Naegleria fowleri: New York woman dies after contracting amoeba in Maryland | Outbreak News Today Outbreak News Today
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A Kingston, NY woman has reportedly died after contracting the “brain-eating amoeba”, Naegleria fowleri, according to a Daily Freeman report Thursday. The deceased is identified as 19-year-old Kerry Stoutenburgh, a film student at CUNY Brooklyn College.

Naegleria fowleri Life Cycle/CDC

Naegleria fowleri Life Cycle/CDC

According to the report, Stoutenburgh died Wednesday at HealthAlliance Hospital’s Broadway Campus in Kingston with the diagnosis of “Naegleriasis,” although the situation is still under investigation.

On a GoFundMe page for Kerry Stoutenburgh, she contracted the parasite while vacationing in Maryland. Neither New York nor Maryland has ever had a reported Naegleria fowleri case reported prior to this.

Naegleria fowleri is a relatively rare, pathogenic amoeba found in warm or hot freshwater like lakes, rivers and hot springs. It is also possible to get it from dirty unchlorinated or under-chlorinated swimming pools. This parasite is found worldwide and in the United States, it is found mainly in the southern-tier states.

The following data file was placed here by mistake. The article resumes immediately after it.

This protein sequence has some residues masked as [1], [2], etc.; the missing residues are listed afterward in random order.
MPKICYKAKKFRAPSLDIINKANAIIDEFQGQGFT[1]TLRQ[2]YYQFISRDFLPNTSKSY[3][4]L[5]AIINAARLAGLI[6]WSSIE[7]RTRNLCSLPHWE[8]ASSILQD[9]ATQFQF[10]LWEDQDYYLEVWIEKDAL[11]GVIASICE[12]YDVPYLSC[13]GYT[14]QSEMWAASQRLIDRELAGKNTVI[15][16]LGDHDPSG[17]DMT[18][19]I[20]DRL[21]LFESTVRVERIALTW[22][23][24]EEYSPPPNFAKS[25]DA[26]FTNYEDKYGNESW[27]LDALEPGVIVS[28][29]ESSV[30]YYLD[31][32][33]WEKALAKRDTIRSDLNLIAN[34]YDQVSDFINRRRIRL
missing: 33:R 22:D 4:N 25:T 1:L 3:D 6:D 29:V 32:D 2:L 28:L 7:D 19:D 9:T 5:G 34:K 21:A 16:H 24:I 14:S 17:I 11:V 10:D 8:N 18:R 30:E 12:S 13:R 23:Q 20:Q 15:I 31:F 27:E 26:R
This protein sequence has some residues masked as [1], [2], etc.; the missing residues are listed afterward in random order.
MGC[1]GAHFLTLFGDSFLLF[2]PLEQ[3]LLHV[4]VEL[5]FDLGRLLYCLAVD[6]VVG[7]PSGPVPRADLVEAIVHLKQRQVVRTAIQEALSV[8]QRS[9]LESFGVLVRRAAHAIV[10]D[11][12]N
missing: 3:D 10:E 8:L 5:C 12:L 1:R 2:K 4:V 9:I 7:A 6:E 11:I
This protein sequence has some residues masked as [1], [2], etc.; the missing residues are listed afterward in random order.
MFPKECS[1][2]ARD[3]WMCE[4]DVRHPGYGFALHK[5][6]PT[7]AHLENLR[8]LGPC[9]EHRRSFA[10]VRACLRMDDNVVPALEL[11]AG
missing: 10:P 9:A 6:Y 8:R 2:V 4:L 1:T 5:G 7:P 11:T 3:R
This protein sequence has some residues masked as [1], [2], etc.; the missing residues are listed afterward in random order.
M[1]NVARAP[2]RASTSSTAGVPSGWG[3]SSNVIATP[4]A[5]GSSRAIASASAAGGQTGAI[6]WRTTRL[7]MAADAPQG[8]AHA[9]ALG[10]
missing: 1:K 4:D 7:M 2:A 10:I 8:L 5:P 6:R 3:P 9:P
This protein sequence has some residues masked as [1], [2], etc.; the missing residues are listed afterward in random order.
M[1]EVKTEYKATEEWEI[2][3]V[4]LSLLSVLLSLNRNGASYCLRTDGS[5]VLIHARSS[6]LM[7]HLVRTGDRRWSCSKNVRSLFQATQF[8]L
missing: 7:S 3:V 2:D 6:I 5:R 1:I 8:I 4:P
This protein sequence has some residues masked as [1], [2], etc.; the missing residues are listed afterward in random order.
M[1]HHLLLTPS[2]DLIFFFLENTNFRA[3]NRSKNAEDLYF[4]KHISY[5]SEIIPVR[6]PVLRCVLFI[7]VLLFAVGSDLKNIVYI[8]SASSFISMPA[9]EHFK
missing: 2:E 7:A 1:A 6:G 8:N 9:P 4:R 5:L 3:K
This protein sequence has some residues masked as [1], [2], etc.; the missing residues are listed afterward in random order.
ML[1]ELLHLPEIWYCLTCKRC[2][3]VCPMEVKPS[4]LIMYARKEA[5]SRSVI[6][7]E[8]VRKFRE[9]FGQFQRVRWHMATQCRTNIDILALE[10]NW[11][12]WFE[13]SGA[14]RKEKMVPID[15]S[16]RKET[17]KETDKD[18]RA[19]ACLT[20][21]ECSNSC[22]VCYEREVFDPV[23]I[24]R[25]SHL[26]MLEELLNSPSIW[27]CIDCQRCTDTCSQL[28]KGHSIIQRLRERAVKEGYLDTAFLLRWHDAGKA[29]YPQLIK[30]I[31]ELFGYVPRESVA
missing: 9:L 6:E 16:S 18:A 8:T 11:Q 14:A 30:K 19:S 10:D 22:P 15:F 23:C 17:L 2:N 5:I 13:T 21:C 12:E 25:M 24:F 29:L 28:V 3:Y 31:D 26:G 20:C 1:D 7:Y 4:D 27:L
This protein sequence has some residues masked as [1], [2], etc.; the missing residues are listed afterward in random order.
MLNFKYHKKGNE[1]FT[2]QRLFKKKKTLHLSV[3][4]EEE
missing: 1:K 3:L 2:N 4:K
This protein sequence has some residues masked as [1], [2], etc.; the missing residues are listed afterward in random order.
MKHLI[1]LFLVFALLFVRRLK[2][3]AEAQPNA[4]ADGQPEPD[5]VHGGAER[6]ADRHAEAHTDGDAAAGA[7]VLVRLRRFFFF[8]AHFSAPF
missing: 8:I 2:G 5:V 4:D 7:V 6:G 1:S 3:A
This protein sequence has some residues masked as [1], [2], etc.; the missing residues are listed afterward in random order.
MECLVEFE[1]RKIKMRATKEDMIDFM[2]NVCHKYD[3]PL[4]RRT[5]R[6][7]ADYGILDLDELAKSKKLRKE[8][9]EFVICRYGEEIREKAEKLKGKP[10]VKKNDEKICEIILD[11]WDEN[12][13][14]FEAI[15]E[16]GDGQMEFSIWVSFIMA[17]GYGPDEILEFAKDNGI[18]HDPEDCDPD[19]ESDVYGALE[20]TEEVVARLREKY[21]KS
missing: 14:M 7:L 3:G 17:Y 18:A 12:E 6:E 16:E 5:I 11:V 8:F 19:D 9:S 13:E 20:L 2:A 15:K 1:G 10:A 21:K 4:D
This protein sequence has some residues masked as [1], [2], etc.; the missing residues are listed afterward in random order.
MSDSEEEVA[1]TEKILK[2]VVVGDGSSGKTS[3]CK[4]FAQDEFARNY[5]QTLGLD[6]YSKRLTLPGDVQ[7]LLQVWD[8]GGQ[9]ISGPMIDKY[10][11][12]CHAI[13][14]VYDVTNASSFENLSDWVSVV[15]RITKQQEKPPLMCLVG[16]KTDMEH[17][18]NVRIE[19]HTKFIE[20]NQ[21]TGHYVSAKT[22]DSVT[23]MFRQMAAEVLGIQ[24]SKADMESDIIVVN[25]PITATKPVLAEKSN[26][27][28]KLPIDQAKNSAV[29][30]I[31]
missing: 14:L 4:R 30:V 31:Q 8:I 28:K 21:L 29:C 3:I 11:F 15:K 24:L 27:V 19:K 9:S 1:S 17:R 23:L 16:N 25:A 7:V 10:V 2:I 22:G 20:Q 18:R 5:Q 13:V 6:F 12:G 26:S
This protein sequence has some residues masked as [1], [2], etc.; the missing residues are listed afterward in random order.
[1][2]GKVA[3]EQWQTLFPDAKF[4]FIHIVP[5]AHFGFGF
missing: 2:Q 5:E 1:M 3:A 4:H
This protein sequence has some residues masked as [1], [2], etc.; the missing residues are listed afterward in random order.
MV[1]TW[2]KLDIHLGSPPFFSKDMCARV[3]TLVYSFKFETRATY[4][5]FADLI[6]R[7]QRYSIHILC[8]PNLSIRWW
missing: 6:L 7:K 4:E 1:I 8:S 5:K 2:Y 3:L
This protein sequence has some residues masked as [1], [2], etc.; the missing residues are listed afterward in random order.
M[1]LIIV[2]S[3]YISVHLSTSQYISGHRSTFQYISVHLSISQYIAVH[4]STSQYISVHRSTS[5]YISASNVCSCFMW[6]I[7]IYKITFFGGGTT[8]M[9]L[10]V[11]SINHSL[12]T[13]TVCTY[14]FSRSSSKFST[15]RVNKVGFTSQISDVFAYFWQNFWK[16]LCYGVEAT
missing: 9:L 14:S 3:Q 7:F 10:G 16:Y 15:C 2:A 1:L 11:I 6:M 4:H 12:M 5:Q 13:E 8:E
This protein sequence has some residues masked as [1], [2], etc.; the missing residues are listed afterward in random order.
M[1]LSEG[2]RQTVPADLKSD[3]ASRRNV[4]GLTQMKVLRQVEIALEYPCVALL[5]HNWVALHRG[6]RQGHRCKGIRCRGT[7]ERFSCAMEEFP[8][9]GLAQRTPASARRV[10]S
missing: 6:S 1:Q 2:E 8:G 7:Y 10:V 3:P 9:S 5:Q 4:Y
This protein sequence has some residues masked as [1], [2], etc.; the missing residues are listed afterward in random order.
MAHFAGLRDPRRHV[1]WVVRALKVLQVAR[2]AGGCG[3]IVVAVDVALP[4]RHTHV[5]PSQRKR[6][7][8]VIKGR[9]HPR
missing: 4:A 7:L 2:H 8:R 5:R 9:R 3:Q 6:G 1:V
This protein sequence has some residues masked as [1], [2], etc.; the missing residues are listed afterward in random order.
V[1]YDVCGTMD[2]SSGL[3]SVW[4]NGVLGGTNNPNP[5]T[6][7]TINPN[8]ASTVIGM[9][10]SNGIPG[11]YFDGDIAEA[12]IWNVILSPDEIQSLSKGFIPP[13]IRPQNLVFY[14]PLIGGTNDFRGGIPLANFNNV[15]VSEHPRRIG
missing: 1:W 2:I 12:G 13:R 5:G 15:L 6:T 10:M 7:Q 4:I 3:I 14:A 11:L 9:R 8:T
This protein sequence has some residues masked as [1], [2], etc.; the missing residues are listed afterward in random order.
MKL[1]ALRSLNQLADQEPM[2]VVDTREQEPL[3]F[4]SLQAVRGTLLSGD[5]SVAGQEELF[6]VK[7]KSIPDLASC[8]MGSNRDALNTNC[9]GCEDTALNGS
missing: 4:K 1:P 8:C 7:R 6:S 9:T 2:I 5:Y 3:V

People typically get it by swimming, jumping or playing in freshwater and get the water up their nose. From there the parasite travels to the brain and spinal cord and necrotizes or basically eats brain tissue. The disease is known as primary amoebic meningoencephalitis (PAM) and it has a very rapid progression.

Typical symptoms may start after a day or two; headache, fever, nausea and vomiting. Later symptoms may include seizures, irrational behavior, hallucinations and finally coma and death. The course of the disease typically last about a week. Because the symptoms are very similar to bacterial meningitis, PAM may not even be considered in the diagnosis.

This is the fifth case reported in the US in 2016. Of the approximately 140 cases reported in the US since 1962, four people have been known to survive. The lethal amoeba carries with it a 97 percent fatality rate.


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